top of page

1. Planning your Thesis

1.1 Myth-busting

1.2 Starting out

1.3 Brainstorming and prewriting

1.4 Titles

Dissertation Editing Sheffield.png

1.2 Preparing to write your thesis

Writing your postgrad thesis is a huge undertaking. But try to approach your thesis with as much energy, confidence and enthusiasm as possible. It will show in your writing.


You’ve been given the chance to give your own take on the subject, and to get your voice heard by the experts, so be as passionate and rigorous as you can.


Get inside your source material as much as you possibly can. As well as noting down what your tutors and lecturers have drawn your attention to, make your own notes when you see something that strikes you. The more familiar you are with the material to begin with, the easier it will be when you have to sit down and write about it.


Even if you don’t have time to re-read the various works in full, have another look at the passages that first stood out to you as relevant for your own specific approach. This could be a few chapters in a book, or a certain article in a secondary source. Often things take on a brand new form when looking at them for a second time.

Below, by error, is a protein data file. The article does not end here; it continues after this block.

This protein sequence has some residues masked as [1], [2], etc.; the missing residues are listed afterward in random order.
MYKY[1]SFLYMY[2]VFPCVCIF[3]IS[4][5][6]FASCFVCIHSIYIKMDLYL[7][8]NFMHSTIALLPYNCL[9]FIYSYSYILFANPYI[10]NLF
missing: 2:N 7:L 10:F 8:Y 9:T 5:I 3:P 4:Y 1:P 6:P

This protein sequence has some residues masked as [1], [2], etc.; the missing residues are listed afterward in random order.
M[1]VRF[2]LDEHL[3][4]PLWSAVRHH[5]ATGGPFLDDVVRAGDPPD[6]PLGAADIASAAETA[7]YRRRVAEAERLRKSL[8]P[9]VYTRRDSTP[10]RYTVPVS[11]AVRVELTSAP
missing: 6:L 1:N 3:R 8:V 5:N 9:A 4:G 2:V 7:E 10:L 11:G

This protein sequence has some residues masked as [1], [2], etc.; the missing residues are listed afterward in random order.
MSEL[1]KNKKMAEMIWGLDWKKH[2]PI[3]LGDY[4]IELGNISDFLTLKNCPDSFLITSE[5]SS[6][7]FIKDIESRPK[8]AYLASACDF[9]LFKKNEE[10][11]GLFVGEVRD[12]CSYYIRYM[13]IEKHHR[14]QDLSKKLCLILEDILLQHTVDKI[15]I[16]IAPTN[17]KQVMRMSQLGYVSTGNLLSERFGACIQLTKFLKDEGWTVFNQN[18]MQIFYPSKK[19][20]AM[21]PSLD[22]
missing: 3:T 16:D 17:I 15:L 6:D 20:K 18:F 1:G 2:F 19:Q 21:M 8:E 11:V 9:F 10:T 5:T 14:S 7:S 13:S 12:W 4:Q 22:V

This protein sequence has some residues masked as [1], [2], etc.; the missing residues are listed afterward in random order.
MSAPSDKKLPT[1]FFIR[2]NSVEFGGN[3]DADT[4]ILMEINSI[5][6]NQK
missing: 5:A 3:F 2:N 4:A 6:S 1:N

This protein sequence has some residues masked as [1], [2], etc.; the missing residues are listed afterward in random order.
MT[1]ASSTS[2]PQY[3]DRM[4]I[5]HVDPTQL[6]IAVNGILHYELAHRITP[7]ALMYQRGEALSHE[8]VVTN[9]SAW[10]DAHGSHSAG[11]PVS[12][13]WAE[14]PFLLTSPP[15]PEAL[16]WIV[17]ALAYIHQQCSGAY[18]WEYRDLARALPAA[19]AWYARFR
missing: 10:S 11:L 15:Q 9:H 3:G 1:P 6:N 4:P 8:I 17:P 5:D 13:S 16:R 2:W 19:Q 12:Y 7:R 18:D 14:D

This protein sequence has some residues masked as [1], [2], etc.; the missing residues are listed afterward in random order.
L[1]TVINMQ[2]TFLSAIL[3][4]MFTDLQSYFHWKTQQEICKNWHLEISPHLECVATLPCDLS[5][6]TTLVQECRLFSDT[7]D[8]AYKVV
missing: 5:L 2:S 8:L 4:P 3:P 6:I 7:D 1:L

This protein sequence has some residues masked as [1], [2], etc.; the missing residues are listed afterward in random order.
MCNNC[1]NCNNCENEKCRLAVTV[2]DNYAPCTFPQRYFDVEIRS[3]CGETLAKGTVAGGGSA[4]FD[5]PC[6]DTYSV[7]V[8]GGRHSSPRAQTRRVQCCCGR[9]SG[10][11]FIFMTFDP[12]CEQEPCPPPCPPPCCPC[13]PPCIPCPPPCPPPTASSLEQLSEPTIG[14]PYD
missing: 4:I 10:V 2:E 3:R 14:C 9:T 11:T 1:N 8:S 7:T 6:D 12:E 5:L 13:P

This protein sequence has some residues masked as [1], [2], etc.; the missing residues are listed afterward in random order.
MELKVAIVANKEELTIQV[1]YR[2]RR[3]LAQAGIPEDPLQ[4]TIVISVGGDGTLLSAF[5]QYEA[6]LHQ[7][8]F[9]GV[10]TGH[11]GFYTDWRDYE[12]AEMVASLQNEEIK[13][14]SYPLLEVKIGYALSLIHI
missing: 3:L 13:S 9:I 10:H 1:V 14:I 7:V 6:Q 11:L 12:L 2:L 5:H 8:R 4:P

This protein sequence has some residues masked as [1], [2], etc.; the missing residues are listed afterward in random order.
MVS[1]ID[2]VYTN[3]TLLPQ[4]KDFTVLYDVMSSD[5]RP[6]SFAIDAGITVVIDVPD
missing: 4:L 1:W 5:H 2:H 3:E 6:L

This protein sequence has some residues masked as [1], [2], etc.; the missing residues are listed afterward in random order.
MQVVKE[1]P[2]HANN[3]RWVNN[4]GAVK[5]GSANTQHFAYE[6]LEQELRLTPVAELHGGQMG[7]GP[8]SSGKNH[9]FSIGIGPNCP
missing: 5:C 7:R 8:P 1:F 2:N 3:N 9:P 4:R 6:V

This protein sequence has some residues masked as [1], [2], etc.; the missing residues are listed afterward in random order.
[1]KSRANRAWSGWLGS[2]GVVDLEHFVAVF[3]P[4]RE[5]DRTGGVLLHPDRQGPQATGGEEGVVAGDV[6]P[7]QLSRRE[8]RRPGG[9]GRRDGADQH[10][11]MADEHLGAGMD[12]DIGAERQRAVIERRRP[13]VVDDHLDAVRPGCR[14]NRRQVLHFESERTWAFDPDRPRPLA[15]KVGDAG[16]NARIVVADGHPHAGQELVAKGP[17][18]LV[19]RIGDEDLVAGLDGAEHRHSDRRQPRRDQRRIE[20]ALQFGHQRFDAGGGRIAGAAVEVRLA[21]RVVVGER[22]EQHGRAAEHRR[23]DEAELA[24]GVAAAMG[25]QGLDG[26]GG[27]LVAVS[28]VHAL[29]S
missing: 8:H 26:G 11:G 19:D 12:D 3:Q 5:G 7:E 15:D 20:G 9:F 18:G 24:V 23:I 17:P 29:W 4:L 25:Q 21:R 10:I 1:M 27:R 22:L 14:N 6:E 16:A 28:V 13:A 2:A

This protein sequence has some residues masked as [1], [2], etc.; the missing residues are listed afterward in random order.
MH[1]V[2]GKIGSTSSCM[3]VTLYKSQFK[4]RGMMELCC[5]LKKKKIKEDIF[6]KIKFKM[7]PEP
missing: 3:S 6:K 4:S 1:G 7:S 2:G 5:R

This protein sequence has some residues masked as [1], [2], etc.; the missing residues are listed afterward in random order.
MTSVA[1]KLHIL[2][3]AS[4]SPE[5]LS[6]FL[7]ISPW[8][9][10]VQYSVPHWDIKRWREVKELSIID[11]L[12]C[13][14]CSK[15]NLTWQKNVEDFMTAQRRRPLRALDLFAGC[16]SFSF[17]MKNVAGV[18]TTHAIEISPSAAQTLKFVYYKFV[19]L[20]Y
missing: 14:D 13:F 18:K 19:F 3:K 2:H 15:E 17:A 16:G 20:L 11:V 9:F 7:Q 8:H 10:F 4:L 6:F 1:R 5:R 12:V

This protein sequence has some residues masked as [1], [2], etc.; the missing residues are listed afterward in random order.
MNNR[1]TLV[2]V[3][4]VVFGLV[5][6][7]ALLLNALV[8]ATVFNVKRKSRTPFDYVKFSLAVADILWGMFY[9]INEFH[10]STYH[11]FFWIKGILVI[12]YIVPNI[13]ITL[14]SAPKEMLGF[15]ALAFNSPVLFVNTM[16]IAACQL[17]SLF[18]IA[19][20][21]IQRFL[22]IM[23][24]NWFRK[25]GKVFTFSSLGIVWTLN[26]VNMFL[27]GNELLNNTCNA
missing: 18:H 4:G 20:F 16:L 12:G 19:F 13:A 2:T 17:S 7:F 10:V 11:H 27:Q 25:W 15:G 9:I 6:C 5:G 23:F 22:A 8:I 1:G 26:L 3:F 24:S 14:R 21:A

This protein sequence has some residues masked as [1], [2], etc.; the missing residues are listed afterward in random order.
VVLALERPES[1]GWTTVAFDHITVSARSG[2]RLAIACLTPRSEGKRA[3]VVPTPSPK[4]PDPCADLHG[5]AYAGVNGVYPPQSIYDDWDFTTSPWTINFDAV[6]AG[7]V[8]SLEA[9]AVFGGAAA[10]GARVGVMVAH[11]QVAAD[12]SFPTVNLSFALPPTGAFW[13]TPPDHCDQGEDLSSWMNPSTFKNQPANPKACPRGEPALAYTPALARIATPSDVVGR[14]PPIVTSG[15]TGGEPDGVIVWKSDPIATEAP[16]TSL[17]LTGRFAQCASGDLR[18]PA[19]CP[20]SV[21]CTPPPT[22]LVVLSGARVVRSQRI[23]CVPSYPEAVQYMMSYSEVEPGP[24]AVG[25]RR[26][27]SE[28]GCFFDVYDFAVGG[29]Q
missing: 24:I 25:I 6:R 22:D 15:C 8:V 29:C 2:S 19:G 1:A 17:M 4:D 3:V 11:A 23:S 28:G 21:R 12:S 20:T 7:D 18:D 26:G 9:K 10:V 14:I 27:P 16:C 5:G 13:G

Make sure you're certain about the academic style guide you're expected to follow. Check out my guides to three of the major players: APA, Chicago and MLA.


Finally, if there is anything to do with the thesis assignment that you don’t fully understand, ask your supervisor for clarification as soon as you can. The worst thing you can do is just plough on and end up with a fully-written thesis that doesn’t address the issue properly, simply because you didn’t understand some of the terminology in the rubric.

Next: Brainstorming and prewriting

bottom of page